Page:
Digital Radiography in Endodontic Therapy
A clear advantage in patient education
Tony Druttman, MSc, BSc, BChD
Certainly, the introduction of
digital radiography has been one of the great advances in dentistry in recent
years. This technology is especially
beneficial for endodontics, since this discipline depends on radiographs of the
highest quality for accurate diagnosis, treatment, and evaluation of treatment
outcomes. Digital radiographs continue
to increase in importance from the perspective of patient safety too, and
recent coverage in the mainstream media has prompted the American Dental
Association and other leaders in organized dentistry to advocate guidelines for
the proper use of dental x-rays.1,2
Today, an important part of our
professional responsibility is to educate patients about treatment options. We would not consider performing endodontic
treatment without discussing alternative options. Since society emphasizes the visual image, the
synergy between words and pictures enables us to information and educate our
patients more effectively than ever before. In this manner too, digital radiographs play a
Just as the intraoral camera has
become an essential communication tool, the digital radiograph also provides
this advantage over conventional radiography.3 Presenting an image that has been magnified
over 30 times, as compared with a conventional radiographic film, greatly
augments the clinician’s ability to communicate effectively with his or her
patients (Figures 1 -2). The creation of serial images, the simultaneous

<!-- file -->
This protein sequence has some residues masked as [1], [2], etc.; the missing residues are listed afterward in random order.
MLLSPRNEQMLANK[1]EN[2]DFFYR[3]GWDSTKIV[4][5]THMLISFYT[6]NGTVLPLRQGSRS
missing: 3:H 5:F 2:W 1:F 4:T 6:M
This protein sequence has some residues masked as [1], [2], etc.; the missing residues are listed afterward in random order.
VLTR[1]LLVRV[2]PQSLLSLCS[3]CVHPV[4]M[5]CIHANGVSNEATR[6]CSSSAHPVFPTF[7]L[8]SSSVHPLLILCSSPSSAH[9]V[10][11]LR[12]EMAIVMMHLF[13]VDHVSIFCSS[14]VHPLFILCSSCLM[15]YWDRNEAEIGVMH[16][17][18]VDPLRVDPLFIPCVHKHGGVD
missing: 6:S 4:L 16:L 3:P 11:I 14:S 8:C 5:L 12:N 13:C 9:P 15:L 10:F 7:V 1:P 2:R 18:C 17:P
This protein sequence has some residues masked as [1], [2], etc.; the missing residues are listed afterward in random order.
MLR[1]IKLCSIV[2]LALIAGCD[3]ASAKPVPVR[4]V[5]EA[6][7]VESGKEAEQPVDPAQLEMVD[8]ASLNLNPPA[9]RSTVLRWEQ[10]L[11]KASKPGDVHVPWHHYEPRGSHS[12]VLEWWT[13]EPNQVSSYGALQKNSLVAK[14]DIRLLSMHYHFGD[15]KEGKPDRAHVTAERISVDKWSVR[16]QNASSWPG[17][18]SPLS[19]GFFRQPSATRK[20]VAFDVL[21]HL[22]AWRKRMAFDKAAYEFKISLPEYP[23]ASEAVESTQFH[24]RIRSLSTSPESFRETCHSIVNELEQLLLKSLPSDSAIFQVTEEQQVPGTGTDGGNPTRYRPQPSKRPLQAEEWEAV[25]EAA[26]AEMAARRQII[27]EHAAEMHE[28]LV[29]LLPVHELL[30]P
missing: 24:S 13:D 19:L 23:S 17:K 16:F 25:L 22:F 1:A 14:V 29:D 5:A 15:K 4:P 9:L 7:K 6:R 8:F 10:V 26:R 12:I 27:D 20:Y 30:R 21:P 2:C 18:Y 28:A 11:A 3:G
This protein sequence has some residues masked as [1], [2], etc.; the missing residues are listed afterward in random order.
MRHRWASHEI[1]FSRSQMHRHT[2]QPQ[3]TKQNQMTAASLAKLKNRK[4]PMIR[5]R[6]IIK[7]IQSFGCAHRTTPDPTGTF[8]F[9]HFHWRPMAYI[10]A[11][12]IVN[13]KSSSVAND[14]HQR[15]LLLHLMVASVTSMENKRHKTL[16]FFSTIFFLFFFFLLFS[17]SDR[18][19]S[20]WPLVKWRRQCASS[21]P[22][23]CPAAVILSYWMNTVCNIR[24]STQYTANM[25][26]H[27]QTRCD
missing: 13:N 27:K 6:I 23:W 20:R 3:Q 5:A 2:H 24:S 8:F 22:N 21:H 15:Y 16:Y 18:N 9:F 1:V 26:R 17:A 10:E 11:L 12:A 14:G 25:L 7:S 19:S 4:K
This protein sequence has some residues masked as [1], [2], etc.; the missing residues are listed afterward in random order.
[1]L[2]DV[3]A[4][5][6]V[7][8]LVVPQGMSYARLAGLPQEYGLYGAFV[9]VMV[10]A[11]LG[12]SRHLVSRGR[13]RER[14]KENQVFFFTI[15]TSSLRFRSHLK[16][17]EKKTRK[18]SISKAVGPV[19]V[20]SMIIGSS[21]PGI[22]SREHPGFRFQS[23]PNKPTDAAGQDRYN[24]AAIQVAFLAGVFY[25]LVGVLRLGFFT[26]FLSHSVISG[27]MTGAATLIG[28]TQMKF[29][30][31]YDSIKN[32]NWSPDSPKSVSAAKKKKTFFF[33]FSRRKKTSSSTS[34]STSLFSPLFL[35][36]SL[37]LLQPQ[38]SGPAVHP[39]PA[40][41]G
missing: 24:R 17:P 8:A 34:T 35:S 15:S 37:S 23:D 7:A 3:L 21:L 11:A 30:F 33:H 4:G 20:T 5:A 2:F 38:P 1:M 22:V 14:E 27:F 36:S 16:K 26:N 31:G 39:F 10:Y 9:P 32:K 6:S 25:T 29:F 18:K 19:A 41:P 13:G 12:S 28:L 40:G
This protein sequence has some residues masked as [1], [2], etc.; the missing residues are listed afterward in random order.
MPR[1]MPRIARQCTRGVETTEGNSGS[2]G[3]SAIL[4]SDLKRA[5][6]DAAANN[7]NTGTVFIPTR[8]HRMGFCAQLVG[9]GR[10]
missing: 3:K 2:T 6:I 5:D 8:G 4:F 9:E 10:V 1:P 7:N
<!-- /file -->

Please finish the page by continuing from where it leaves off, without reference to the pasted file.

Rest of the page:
examination with magnification, and a follow-up to monitor the progressive
healing of a lesion enable clinicians to demonstrate a clearly successful
endodontic treatment to patients (Figures
3 - 4 -5 -6) .
Unfortunately, there will be
situations such as file separation when treatment outcomes are not what had
been predicted. Again, a detailed
explanation that is accompanied by potential solutions is significantly
enhanced by the digital radiographic image.
Presenting Options and Practice Marketing
Endodontic treatment may not always
be the optimal option for every indication. It may not be ideal, for example, for a
broken-down molar with little coronal tooth structure, the premolar requiring re-treatment,
a new post and core, the subgingival fracture of an anterior tooth. At times, an implant or a bridge may be more
appropriate. Since many patients may not
be familiar with implants, digital radiographic documentation of prior implant
cases offers an ideal resource with which to present this option.
Patients often equate
“state-of-the-art” with quality; therefore, incorporating the latest diagnostic
technology into one’s practice may place a dental professional ahead of his or
her competitors. In similar fashion,
patients are frequently impressed by the ability to instantly view digital
radiographs on monitors placed chairside. Additionally, presenting comparable cases in
the consultative phase will undoubtedly comfort patients and reinforce their
confidence in the clinician’s skills.
Digital radiography is undoubtedly
the trend in dentistry today, and it is poised to be the mainstay of the
future. Its multidisciplinary benefits, particularly for the field of
endodontics, enhance patient education and contribute to a better understanding
of the treatments necessary to preserve oral health.
Endodontics, London, UK.
Lavelle CL. The role of direct intraoral sensors in the provision of endodontic
services. Endod Dent Traumatol 1999;15(1):1-5.